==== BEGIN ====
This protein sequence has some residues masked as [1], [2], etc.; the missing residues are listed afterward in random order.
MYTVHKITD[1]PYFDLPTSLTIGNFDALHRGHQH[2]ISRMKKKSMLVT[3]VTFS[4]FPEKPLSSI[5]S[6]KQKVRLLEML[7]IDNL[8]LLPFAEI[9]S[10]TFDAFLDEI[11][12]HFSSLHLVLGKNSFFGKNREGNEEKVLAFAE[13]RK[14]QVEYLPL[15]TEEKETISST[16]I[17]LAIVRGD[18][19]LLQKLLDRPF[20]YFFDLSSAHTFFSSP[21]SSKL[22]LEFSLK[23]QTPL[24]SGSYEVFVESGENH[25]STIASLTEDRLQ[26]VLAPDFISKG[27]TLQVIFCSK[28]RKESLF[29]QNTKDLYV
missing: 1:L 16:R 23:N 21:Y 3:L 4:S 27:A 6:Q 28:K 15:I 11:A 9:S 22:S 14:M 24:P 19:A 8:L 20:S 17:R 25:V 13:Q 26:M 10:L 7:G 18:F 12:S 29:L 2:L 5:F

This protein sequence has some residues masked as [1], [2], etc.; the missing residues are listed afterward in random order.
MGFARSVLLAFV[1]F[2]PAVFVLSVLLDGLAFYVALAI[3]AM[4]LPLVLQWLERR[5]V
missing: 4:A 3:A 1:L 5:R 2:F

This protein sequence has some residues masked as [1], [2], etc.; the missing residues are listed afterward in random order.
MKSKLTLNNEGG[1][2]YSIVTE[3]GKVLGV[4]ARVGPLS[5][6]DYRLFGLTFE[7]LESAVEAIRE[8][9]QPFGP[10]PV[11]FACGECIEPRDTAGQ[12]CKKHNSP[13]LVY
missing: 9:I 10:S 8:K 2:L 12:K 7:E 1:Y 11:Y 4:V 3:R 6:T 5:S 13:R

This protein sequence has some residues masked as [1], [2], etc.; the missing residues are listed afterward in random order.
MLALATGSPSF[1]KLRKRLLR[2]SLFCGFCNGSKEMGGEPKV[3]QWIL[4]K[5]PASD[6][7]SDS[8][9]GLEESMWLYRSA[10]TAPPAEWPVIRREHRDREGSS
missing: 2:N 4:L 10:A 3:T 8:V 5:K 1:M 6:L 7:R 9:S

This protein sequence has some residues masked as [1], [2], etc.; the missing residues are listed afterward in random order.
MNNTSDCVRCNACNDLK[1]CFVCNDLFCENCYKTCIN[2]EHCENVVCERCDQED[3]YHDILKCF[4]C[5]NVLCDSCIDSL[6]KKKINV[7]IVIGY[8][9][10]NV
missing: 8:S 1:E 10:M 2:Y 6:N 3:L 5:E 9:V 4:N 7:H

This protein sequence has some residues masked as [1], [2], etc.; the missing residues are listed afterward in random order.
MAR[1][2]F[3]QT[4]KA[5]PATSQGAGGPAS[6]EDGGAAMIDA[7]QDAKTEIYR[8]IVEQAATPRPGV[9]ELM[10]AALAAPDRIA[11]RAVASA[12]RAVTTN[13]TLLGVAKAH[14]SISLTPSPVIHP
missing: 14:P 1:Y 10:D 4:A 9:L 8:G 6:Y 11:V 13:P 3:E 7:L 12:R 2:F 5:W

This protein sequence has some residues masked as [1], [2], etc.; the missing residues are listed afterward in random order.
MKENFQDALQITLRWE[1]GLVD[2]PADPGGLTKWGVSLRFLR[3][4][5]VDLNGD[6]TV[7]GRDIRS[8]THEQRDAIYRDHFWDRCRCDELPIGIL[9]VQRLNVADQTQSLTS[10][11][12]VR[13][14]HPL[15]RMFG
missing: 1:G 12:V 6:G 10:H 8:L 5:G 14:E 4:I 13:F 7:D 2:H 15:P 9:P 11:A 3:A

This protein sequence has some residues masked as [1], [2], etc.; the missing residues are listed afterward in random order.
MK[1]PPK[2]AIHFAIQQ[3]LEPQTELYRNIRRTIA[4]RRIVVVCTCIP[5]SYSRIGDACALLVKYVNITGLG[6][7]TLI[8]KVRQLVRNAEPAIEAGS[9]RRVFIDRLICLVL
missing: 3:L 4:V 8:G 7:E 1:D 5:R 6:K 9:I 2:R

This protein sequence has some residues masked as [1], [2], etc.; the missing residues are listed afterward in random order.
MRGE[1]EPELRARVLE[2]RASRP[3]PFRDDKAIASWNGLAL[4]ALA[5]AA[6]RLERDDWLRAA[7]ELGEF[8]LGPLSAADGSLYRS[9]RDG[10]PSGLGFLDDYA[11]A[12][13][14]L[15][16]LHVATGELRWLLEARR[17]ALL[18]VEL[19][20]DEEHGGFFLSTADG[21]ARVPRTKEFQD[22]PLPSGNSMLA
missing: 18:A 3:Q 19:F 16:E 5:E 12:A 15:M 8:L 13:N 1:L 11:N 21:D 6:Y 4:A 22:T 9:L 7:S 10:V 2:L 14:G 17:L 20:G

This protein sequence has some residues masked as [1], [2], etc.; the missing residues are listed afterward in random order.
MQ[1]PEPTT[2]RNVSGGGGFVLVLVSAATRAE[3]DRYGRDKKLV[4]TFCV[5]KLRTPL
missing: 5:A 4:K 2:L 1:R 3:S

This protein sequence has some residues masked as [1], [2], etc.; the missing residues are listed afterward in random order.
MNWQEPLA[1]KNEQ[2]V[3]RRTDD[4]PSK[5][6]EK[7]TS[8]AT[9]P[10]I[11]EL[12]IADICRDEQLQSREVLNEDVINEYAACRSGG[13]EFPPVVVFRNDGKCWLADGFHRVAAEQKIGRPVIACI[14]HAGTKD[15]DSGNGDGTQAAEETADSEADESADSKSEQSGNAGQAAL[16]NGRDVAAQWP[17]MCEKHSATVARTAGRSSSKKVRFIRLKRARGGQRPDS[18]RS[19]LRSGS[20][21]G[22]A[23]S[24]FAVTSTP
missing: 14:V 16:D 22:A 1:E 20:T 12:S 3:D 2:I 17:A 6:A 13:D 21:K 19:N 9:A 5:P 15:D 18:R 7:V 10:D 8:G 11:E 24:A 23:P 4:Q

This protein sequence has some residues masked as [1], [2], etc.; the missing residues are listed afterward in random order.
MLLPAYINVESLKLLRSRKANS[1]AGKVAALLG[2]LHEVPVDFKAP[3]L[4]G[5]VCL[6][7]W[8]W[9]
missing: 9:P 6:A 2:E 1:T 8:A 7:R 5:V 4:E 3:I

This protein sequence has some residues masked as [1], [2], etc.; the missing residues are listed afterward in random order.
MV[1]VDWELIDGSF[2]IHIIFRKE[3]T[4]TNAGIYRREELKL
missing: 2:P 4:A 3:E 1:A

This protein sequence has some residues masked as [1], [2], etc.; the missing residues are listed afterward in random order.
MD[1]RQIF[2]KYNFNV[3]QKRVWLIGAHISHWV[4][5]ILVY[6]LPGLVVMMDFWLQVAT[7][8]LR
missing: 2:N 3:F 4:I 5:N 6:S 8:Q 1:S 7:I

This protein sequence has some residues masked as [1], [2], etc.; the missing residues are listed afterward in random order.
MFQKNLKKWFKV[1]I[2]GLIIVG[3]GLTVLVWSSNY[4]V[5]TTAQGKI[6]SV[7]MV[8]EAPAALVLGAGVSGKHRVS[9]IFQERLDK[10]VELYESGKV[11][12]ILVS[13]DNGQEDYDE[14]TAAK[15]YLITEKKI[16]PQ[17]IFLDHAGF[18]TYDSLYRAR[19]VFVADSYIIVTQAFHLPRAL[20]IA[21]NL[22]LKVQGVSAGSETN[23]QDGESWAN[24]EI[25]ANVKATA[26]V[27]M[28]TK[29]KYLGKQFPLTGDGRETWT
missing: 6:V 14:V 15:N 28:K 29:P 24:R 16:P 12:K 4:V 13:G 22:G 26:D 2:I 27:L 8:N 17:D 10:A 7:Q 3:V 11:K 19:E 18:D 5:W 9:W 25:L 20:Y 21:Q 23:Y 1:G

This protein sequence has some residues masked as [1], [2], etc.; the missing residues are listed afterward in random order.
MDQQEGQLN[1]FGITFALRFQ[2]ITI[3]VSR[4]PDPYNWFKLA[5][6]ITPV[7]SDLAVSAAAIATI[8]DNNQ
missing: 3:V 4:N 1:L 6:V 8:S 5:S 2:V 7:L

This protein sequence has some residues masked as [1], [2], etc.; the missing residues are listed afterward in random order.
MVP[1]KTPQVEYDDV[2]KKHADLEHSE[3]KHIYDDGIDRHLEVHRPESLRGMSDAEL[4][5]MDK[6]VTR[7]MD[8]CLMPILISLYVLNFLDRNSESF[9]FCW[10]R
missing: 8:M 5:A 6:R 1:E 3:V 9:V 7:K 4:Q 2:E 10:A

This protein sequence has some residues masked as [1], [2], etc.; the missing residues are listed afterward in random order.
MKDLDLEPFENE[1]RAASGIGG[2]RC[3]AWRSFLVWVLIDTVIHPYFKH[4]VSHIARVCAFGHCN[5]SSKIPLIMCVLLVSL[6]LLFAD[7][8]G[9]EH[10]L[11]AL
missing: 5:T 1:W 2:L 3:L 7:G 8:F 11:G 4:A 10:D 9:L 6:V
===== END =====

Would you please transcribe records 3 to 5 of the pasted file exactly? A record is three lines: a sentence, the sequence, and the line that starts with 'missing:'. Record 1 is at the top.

This protein sequence has some residues masked as [1], [2], etc.; the missing residues are listed afterward in random order.
MKSKLTLNNEGG[1][2]YSIVTE[3]GKVLGV[4]ARVGPLS[5][6]DYRLFGLTFE[7]LESAVEAIRE[8][9]QPFGP[10]PV[11]FACGECIEPRDTAGQ[12]CKKHNSP[13]LVY
missing: 9:I 10:S 8:K 2:L 12:K 7:E 1:Y 11:Y 4:V 3:R 6:T 5:S 13:R

This protein sequence has some residues masked as [1], [2], etc.; the missing residues are listed afterward in random order.
MLALATGSPSF[1]KLRKRLLR[2]SLFCGFCNGSKEMGGEPKV[3]QWIL[4]K[5]PASD[6][7]SDS[8][9]GLEESMWLYRSA[10]TAPPAEWPVIRREHRDREGSS
missing: 2:N 4:L 10:A 3:T 8:V 5:K 1:M 6:L 7:R 9:S

This protein sequence has some residues masked as [1], [2], etc.; the missing residues are listed afterward in random order.
MNNTSDCVRCNACNDLK[1]CFVCNDLFCENCYKTCIN[2]EHCENVVCERCDQED[3]YHDILKCF[4]C[5]NVLCDSCIDSL[6]KKKINV[7]IVIGY[8][9][10]NV
missing: 8:S 1:E 10:M 2:Y 6:N 3:L 5:E 9:V 4:N 7:H